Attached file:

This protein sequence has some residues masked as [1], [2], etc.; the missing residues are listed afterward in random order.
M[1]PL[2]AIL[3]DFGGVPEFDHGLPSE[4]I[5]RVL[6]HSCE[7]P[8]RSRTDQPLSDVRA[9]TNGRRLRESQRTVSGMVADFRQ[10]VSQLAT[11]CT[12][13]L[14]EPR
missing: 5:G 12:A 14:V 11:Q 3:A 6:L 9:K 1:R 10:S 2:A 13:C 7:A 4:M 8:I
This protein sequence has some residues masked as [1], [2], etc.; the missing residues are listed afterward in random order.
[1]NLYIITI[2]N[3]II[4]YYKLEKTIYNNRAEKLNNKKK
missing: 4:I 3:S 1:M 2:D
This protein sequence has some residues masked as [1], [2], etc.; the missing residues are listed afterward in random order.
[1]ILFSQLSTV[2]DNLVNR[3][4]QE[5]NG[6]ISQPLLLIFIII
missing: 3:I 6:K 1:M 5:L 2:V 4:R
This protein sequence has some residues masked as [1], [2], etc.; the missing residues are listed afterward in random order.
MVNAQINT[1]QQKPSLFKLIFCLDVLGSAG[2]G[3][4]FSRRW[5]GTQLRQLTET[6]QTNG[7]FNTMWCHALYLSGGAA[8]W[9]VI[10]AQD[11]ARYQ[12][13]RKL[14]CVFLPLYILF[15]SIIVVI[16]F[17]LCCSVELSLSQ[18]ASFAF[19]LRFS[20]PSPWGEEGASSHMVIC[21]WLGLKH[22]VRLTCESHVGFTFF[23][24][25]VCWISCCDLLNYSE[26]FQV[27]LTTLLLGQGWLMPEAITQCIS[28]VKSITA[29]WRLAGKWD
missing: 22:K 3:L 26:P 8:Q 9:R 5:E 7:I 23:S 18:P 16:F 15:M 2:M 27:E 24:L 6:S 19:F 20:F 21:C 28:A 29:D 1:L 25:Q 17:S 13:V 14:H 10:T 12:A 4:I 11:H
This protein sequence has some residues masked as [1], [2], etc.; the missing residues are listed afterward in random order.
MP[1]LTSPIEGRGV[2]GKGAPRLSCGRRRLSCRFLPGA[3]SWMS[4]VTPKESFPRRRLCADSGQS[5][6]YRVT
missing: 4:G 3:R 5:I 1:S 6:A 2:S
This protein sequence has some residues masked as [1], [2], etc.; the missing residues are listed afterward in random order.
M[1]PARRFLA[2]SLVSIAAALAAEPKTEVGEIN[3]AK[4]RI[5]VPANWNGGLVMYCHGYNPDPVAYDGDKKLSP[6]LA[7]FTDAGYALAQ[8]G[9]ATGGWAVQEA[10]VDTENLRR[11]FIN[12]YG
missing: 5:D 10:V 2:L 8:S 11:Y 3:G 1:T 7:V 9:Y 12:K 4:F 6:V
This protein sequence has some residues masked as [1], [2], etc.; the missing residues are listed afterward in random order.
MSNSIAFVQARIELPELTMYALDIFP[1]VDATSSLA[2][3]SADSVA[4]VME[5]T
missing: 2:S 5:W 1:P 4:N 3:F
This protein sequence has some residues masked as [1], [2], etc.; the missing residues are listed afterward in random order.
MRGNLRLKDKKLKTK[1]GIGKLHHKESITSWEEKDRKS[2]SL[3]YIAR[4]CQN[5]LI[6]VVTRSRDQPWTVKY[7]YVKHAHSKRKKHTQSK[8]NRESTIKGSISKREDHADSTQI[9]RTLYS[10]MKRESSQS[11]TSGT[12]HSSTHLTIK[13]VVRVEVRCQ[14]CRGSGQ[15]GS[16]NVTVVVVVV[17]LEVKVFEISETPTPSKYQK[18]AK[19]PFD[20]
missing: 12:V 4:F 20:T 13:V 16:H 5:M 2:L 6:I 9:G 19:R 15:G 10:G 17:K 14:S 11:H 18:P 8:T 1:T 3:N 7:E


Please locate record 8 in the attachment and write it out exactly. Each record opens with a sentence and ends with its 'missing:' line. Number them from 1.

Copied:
This protein sequence has some residues masked as [1], [2], etc.; the missing residues are listed afterward in random order.
MRGNLRLKDKKLKTK[1]GIGKLHHKESITSWEEKDRKS[2]SL[3]YIAR[4]CQN[5]LI[6]VVTRSRDQPWTVKY[7]YVKHAHSKRKKHTQSK[8]NRESTIKGSISKREDHADSTQI[9]RTLYS[10]MKRESSQS[11]TSGT[12]HSSTHLTIK[13]VVRVEVRCQ[14]CRGSGQ[15]GS[16]NVTVVVVVV[17]LEVKVFEISETPTPSKYQK[18]AK[19]PFD[20]
missing: 12:V 4:F 20:T 13:V 16:H 5:M 2:L 6:I 9:G 19:R 15:G 10:G 17:K 14:S 11:H 18:P 8:T 1:T 3:N 7:E